February 7, 2024
As Indonesia wakes up from the elongated economic slumber that was COVID-19, the nation transitions from recovery to growth mode amid the backdrop of heightened technology interest.
Like many other neighbouring nations, the largest economy is Southeast Asia is attempting to ignite an innovation flame in the pursuit of fiscal growth, market competitiveness and nationwide prosperity.
Throw in the Presidential Election on 14 February – in which approximately 205 million people will be eligible to vote in one of the largest elections on the planet – and 2024 is shaping up to be a year of sizeable change for the archipelago.
Amid such change, organisations of all shapes and sizes are executing enhanced strategies in a bid to capitalise on the opportunities ahead – using technology as a tool to expand market share.
But is this a nation serious about full-scale transformation?
Leading figures of authority within the technology ecosystem in Indonesia – managed service providers (MSPs), software specialists, system integrators (SIs) and value-added resellers (VARs) – tackled the question head-on to assess the state of Indonesia in 2024 and beyond.
“Indonesia has shown a growing appetite for innovation in recent years,” observed Sim Bong, Director of Operations and Marketing at Global Asia Sinergi. “This has primarily been driven by factors such as rising incomes, technological advancements and improved awareness of the potential benefits of innovation.”
According to the World Bank, Indonesia’s economic growth remains resilient, with inflation on a declining trend and national currency considered stable.
As outlined via Indonesia Economic Prospects report, gross domestic product (GDP) growth is projected to ease slightly to an average of 4.9% during the next three years until 2026, down from 5% in 2023 as the commodity boom loses steam.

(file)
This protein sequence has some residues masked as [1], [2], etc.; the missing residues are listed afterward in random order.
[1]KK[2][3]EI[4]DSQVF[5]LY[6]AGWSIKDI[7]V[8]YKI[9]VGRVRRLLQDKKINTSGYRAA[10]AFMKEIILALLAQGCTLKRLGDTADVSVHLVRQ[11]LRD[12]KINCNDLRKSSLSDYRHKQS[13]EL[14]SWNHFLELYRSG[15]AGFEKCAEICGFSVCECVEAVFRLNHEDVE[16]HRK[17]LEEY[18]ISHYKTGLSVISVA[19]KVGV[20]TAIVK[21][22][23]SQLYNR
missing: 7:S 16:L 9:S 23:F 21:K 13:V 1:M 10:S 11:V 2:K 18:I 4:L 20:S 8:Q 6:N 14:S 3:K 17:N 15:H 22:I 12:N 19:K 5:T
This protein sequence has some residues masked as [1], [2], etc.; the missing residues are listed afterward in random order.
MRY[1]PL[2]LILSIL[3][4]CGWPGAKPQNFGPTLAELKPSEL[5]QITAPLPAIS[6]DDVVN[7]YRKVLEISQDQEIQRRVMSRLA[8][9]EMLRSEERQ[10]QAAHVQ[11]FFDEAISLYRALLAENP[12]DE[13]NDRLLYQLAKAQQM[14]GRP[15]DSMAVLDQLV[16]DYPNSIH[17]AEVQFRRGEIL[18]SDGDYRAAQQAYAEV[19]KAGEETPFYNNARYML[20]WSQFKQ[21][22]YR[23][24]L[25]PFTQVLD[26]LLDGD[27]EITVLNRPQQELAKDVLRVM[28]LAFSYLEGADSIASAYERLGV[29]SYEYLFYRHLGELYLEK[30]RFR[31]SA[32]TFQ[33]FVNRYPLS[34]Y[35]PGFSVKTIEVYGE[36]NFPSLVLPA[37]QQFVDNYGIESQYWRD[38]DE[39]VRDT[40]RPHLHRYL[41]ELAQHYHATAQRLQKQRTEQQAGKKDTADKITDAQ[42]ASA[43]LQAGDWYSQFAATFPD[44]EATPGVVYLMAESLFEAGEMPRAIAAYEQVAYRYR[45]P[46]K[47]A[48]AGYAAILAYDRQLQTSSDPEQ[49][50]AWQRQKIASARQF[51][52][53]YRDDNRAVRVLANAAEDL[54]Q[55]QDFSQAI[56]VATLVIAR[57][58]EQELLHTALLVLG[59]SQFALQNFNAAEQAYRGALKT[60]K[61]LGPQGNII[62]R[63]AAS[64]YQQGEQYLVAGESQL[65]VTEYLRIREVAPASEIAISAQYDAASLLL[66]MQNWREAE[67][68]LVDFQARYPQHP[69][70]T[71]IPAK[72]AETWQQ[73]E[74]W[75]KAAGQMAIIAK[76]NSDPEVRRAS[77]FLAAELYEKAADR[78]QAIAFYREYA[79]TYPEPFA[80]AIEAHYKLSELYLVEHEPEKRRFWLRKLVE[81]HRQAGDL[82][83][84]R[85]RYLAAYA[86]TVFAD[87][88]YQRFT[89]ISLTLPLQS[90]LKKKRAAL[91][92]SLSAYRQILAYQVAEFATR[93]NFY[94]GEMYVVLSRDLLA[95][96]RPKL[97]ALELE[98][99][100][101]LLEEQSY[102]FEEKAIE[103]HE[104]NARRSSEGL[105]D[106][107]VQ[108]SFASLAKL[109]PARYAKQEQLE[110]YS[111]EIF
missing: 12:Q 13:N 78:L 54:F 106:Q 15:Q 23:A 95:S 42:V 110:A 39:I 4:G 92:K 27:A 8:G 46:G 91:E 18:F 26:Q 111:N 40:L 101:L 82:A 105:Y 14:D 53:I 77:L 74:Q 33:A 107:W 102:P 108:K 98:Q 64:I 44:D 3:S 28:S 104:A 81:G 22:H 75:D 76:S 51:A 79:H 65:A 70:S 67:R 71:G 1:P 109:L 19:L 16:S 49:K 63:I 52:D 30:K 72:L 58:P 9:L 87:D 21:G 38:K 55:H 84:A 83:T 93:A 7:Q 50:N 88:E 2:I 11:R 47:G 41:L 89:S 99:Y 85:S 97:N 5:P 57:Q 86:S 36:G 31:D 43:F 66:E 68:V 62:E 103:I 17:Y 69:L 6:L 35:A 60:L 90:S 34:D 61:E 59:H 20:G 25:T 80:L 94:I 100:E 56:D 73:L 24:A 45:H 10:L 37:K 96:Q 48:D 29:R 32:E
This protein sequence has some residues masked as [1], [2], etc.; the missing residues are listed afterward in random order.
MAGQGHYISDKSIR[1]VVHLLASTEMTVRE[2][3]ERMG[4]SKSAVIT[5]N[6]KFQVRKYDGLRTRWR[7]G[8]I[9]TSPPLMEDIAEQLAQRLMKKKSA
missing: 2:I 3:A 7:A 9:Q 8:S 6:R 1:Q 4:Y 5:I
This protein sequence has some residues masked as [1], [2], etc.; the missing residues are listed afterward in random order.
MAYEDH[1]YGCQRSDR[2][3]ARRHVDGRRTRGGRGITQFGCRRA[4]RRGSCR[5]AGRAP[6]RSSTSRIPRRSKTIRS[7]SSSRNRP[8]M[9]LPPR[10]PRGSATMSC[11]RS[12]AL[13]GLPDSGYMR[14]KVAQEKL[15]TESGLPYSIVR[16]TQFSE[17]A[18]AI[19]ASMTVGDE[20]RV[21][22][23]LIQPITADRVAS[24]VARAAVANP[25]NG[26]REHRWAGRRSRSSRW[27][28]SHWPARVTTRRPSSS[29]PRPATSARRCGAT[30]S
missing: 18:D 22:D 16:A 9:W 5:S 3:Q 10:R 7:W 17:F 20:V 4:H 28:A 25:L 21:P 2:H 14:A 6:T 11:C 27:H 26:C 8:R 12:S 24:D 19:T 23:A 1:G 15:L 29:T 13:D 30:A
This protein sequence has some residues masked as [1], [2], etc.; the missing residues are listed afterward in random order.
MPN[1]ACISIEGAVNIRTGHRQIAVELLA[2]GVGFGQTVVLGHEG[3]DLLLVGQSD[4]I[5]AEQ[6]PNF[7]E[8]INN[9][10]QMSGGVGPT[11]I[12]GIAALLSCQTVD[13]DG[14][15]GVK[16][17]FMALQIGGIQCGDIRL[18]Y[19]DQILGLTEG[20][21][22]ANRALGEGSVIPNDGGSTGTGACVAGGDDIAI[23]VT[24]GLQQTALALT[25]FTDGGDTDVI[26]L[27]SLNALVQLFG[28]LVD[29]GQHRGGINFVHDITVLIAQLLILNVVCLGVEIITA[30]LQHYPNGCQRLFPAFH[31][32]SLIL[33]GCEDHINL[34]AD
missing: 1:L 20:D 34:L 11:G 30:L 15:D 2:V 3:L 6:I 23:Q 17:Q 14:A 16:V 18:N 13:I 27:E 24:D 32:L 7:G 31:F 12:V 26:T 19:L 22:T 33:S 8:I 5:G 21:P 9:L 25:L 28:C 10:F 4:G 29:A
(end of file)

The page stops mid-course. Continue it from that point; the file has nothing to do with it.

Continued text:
“Indonesia has a track record of navigating shocks and maintaining economic stability,” said Satu Kahkonen, Country Director of Indonesia and Timor-Leste at World Bank. “The challenge for the country is to build on strong economic fundamentals to deliver faster, greener and more inclusive economic growth.”
To achieve such growth, Kahkonen stressed the importance of continuing to implement reforms that remove bottlenecks that limit efficiency, competitiveness and productivity growth.
“Doing so will enable Indonesia to accelerate growth, create more and better jobs and achieve its vision of becoming a high-income country by 2045,” Kahkonen advised.
Within the next 12 months however, private consumption is anticipated to be the primary driver of growth. Business investment and public spending are also expected to pick up as a result of reforms and new government projects.
“Indonesia, alongside many other ASEAN countries, continues to prioritise innovation as a key driver of economic growth and development,” Sim Bong added.
“Governments and businesses have been investing heavily in areas such as digital infrastructure, research and development [R&D] and start-up ecosystems. This is to foster innovation and entrepreneurship.”
The ripple effect has been enhanced enthusiasm from a private sector encouraged to capitalise on a range of technological advancements taking place across multiple sectors.